Open a form to report problems or contribute information

1 Introduction 2 Message details 3 Upload file 4 Submitted
Page 1 of 4

Help and advice for Brixham - from Some Old Devon Churches (J. Stabb)

If you have found a problem on this page then please report it on the following form. We will then do our best to fix it. If you are wanting advice then the best place to ask is on the area's specific email lists. All the information that we have is in the web pages, so please do not ask us to supply something that is not there. We are not able to offer a research service.

If you wish to report a problem, or contribute information, then do use the following form to tell us about it. We have a number of people each maintaining different sections of the web site, so it is important to submit information via a link on the relevant page otherwise it is likely to go to the wrong person and may not be acted upon.



Some Old Devon Churches

By J. Stabb

London: Simpkin et al (1908-16)

Page 35

Transcribed and edited by Dr Roger Peters

Full text available at

Prepared by Michael Steer

Between 1908 and 1916, John Stabb, an ecclesiologist and photographer who lived in Torquay, published three volumes of Some Old Devon Churches and one of Devon Church Antiquities. A projected second volume of the latter, regarded by Stabb himself as a complement to the former, did not materialize because of his untimely death on August 2nd 1917, aged 52. Collectively, Stabb's four volumes present descriptions of 261 Devon churches and their antiquities.

BRIXHAM. St. Mary. The church [plate 35a] consists of chancel, nave, north and south aisles, north and south transepts, south porch with groined stone roof, the keystone having carving representing angels censing the figure of the Blessed Virgin, and west tower with six bells.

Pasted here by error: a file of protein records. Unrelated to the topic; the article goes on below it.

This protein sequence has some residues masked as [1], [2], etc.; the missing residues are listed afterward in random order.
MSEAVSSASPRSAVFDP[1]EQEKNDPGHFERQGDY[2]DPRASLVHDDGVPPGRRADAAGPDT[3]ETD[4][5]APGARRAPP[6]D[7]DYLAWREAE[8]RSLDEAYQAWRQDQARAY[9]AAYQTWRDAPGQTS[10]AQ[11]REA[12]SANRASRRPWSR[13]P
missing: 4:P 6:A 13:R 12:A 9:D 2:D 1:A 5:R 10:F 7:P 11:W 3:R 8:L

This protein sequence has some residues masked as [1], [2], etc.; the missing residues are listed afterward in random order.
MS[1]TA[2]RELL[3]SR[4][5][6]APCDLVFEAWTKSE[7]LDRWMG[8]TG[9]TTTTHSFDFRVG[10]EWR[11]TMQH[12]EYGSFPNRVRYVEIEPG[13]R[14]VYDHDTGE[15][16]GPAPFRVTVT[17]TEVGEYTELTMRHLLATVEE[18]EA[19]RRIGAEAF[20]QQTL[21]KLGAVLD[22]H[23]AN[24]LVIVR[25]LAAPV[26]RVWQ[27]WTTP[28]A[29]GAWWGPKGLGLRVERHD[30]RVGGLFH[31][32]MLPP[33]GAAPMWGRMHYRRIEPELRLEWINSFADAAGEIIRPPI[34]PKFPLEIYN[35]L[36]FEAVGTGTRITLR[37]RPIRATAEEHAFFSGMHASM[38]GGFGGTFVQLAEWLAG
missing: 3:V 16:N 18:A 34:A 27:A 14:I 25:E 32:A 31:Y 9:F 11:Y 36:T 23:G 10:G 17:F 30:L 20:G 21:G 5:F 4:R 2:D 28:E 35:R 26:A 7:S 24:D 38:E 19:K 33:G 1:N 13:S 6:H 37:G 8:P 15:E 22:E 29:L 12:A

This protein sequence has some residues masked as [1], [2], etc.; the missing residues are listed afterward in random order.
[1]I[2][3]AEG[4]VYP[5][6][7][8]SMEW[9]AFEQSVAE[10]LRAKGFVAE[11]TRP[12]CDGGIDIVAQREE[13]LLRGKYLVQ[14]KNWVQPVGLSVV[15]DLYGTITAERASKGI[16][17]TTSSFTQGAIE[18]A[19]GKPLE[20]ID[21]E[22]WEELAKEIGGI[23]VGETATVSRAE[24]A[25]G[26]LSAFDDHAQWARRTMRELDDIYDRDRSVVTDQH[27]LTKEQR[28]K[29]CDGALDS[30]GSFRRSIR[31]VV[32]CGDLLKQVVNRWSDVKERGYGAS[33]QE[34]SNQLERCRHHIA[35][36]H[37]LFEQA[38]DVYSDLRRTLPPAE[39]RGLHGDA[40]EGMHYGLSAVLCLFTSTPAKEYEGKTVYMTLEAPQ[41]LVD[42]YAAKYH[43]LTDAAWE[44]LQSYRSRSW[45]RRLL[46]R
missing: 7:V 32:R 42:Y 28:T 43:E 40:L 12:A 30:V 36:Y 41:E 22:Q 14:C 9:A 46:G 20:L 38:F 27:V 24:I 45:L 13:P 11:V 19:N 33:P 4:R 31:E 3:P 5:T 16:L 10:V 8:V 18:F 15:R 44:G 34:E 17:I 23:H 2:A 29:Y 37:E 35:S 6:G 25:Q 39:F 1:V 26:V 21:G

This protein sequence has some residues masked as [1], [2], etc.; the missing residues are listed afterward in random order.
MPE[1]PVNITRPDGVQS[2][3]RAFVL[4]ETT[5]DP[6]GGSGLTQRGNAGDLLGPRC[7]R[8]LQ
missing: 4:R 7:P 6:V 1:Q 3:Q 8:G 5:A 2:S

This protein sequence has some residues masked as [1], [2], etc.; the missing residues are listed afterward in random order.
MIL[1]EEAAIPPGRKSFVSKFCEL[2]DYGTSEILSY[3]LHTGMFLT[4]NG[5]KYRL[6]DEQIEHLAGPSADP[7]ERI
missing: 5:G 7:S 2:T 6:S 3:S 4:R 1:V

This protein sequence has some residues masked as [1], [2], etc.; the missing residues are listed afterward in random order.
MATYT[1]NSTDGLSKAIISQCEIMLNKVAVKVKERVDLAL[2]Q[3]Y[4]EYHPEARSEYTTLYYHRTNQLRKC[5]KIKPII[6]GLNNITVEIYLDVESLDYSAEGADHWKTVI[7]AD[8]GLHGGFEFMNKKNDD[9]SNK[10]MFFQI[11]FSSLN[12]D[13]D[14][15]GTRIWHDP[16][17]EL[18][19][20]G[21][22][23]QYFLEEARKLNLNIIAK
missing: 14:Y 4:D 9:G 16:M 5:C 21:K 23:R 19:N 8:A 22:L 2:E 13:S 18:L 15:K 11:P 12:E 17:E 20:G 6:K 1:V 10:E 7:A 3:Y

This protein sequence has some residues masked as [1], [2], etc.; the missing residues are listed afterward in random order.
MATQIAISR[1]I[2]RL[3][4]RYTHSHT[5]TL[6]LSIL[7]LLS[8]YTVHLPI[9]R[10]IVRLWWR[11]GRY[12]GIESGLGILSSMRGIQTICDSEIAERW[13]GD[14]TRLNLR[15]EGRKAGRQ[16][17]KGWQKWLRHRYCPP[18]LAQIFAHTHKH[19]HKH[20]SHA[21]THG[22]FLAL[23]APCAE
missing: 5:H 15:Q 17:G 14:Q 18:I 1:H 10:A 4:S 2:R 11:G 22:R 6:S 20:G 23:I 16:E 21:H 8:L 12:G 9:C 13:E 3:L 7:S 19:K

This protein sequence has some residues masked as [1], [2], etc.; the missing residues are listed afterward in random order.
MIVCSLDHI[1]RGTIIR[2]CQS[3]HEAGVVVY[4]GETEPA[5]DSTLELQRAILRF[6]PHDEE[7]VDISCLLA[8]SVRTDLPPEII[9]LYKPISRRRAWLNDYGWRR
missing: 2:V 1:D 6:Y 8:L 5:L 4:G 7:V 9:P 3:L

There is a priest's door in the chancel, a piscina with shelf, and on the north and south sides are altar tombs beneath arches. On a brass plate on the wall of the north aisle is the following inscription:-

To the precious memory of John Upton, Esq.
a saint excellent on earth, and now
glorious in heaven, who was born on earth
April 7th, 1590, and was translated to heaven
Sept. 11th, 1641.

"Think not this single grave hold one alone
Many good men ly buried in this one
And though his life on earth not long apeares
He the good works brought forth of many yeares
Swift to good his time he did improve
Industrious active and made all of love
Others do good by fits and in a mood
But this mans constant trade was doing good
Wisdome in him was joyned with devotion
And both adorned with sweetest conversation
He had no private or self seeking hart
As those that thinke the whole made for a part
But by an universall spirit led
Which breathes into the church from Christ her head
He loved the whole to it himself he gave
And in the good thereof his good would have
Since then that Spirit of Christ in him did live
That Spirit to him a glorious life doth give
And as to it in plenty hee did sow
A plenteous glory now to him shall grow
And thou that mournst that hee is not with thee
Bee like him then in blisse thou shalt him see."

There are other monuments of the Upton family in this aisle dating from 1687.

The north transept contains monuments of the Yarde and Buller families. It is now enclosed by a wooden screen, there was formerly a family pew in a gallery in this transept, the pew has been removed to the ground-floor, and the front of the gallery used for the front of the pew. There is a piscina with shelf in the east wall.

At the west end of the aisle is a tombstone with the inscription:-

"Weep not for me you standers by
Which do beset me round
For in this grave I now must lie
Until the trumpet shall sound."

The font [plate 35b] ranks amongst the finest in Devonshire. It is octagonal in shape, the sides carved with rich arches springing from angels holding shields; at the corners of the base are grotesque animals.

The registers date: baptisms, 1587; marriages, 1556; burials, 1560.